The number of blind-ending vascular segments only indirectly influences the newly introduced parameter graph energy, which characterizes the connectivity of the vascular network. In case of PTK787 application, the graph energy (Fig 4I) displayed remarkable dose-dependent decrease, and proved to be another reliable parameter for differentiating between multiple concentrations of the compound.

In the case of another tested compound (Fig 5), CoCl2 (HIF-modulator), the stereologically assessed parameters like TRA and VPA failed to reveal a significant difference at 7 dpa between the 10 μM, 100μM and control groups (Fig 5E and 5F). The “failure” of VPA is exemplary and could be explained by sporadic presence of big dilated vessels (marked with asterisk in Fig 5D). Presence of such dilated vessels was not an obstacle for the advanced parameters like TVL (Fig 5G) or distance to farthest node (Fig 5H) to reveal highly significant differences between the treated and control groups.

Fig 5. Assessment of effects of systemic cobalt chloride application at different concentrations 10, 100 and 1000μM.

a-c Fluorescent images of regenerating caudal fins at 3 (a1-c1), 5 (a2-c2) and 7 dpa (a3-c3) under 3 different conditions: 10 μM (left column), 100 μM (middle) and 1000 μM of cobalt chloride (right column). Based on the high-magnification images of the single fin rays at 7 dpa (d), the skeletons of the regenerating vasculature at 7dpa were obtained (d’). The commonly used assessment values revealed no statistically significant differences (e-f). To focus on the effects of CoCl2-treatment in all applied concentrations, the controls are not displayed in this figure. The control fish used for the quantifications shown in the graphs (e-h) are the same as in Fig 4. TRA in 10- and 100 μM groups had no remarkable difference in comparison with the control values (e). At 7dpa, the vascular projection area could reveal some tendency to dose-dependent inhibition, but the difference was not statistically significant. That can be, at least, partially explained by the sporadic presence of dilated vessels (marked with an asterisk in d). The skeleton-derived parameters like total vascular length (TVL) (g) or distance to farthest node (h) are not influenced by dilated vessels and revealed statistically significant differences. *—p<0.05; **—p<0.01; ***—p<0.001; ****—p<0.0001. Remark: The mortality in the 1000μM-group was very high (only 2 out of 8 fishes survived till day 7)–that was the reason for not considering it for the advanced analysis.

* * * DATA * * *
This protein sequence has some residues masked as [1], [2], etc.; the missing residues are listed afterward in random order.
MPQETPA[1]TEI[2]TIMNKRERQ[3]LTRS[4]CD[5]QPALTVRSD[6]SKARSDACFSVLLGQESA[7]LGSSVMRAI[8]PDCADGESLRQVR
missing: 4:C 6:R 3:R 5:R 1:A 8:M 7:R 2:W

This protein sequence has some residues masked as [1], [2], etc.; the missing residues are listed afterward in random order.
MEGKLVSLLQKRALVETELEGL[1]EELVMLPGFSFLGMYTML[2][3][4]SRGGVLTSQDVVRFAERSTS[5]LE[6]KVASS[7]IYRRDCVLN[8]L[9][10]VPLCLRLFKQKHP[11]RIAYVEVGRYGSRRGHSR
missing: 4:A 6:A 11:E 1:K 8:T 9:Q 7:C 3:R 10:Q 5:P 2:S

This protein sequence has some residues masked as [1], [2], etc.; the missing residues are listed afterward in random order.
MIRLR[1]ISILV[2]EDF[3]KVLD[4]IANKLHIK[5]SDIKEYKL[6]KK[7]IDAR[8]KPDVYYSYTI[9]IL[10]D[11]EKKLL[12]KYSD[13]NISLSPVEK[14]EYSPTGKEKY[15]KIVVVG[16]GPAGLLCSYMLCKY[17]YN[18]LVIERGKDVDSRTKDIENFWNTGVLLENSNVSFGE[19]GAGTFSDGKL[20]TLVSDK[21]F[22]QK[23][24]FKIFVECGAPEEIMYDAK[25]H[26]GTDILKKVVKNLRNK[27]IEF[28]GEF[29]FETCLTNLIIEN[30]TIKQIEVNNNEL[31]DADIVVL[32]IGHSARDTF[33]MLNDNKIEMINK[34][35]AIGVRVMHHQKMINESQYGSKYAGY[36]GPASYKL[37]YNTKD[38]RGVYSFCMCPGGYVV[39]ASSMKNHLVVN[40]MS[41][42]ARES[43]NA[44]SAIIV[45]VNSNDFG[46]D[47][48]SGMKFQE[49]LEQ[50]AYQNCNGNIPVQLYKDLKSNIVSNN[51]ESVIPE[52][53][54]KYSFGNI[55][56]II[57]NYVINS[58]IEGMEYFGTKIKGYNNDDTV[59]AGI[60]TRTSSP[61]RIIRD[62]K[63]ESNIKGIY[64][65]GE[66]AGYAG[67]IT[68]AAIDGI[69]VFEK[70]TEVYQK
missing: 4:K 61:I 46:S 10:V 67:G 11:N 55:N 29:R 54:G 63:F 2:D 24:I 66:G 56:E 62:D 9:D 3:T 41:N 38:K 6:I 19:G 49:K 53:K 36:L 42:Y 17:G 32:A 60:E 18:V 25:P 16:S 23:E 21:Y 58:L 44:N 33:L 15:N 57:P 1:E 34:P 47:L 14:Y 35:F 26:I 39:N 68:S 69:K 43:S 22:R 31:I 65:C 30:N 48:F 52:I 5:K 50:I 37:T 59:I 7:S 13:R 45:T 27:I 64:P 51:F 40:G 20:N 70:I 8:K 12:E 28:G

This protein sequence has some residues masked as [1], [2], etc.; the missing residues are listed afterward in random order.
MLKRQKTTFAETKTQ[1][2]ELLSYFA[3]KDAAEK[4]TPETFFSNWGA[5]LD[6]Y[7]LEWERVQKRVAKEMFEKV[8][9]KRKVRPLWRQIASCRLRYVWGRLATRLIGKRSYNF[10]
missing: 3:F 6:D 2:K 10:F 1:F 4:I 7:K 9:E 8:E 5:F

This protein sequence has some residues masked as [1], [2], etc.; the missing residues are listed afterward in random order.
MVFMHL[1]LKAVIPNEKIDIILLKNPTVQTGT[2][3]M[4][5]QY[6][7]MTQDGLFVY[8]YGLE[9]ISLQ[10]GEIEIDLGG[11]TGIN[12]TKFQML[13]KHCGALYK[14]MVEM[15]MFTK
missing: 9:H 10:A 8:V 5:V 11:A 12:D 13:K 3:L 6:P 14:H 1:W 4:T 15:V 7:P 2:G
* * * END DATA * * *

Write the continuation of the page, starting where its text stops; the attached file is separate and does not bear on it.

3-Way Correlative Microscopy

Angiogenesis in its full complexity can be investigated only by an approach combining several techniques. Here, we demonstrate the potential of the proposed model by matching the dynamic changes in blood vessels (or even single endothelial cells) extracted from in vivo observations with morphological data from light microscopic (LM) and transmission electron microscopy (TEM) (Fig 6). We repeatedly observed the regenerating vasculature, focusing at multiple sprouts in the distal vascularization front (hardly perfused) and transluminar pillars in the proximal (perfused) regions. Thereafter, the sites of interest (Fig 6A–6D) were harvested at 5 dpa, fixed in 2.5% glutaraldehyde and processed for serial alternating semithin/ultrathin sectioning (2 semithin sections at 400 nm followed by 3 ultrathin at 70 nm thickness) (see also S5 Fig for more details). The series of semithin sections were then stained with toluidine blue and the images taken at low resolution (x20) first. The images were processed into 3D-stacks and analyzed using Imaris Software (Bitplane AG, Zurich, Switzerland) (Fig 6E & 6G). The vessels were specially marked with red color for their easier tracking. Then, the projections of obtained 3D reconstructions were superimposed with in vivo images in order to understand the orientation and coarsely localize the site of interest on the semithin sections. Once the site of interest is localized, in the second step, the images of the potential site of interest were taken from semithin sections at higher magnification (usually x63) and again the 3D-reconstruction with vessels marked was done. This second step is critical for fine matching and precise 3D-localization of the cells and structures of interest on the ultrathin sections, which were then observed in a Philips EM-400 transmission electron microscope (TEM). The obtained TEM micrographs (Fig 6E, 6F & 6I) gave deeper insights into the morphological substrate and tissue components involved: e.g., transluminar pillars containing a collagen core surrounded by endothelial cuff with endothelial cell-cell contacts (Fig 6E & 6F). In another instance, we were able to show that sprouts use extracellular matrix scaffolds, which guide the outgrowth of tip cells (Fig 6I). Such morphological findings are crucial for the understanding of the processes involved.